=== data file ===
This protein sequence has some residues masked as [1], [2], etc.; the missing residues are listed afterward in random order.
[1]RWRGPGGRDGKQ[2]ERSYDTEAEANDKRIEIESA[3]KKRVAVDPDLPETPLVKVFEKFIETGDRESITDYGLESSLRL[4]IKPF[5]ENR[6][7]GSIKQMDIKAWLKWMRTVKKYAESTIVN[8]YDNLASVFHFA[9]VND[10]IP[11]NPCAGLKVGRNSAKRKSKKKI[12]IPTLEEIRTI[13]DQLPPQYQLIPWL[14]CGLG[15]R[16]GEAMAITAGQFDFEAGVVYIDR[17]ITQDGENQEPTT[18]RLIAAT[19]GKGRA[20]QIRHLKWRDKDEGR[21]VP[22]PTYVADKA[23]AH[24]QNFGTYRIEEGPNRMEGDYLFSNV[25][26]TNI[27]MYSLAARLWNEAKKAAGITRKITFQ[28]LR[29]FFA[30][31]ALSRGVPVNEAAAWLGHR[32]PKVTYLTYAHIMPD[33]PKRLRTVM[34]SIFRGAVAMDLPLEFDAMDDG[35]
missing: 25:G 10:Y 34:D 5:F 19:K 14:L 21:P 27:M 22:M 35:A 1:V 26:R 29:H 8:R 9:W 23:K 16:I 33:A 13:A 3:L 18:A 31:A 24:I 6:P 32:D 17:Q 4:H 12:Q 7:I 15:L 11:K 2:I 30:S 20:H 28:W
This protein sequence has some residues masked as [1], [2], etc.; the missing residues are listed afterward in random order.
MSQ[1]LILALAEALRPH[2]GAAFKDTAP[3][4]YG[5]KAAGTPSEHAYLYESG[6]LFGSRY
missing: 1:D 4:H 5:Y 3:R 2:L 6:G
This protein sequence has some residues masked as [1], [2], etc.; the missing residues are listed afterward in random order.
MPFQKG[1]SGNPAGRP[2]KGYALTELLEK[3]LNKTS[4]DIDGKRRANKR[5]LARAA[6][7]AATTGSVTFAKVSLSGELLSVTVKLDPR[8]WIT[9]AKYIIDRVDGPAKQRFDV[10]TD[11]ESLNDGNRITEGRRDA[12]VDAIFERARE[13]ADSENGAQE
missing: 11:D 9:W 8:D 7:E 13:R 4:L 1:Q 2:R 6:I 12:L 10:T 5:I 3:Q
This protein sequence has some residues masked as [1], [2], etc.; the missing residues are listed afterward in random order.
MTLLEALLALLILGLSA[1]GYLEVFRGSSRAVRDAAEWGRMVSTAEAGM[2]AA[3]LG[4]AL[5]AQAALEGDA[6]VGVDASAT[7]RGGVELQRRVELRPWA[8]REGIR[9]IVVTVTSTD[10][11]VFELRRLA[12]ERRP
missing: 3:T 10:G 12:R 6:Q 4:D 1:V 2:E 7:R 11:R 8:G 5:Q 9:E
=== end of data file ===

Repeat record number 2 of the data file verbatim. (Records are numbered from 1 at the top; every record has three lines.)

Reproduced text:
This protein sequence has some residues masked as [1], [2], etc.; the missing residues are listed afterward in random order.
MSQ[1]LILALAEALRPH[2]GAAFKDTAP[3][4]YG[5]KAAGTPSEHAYLYESG[6]LFGSRY
missing: 1:D 4:H 5:Y 3:R 2:L 6:G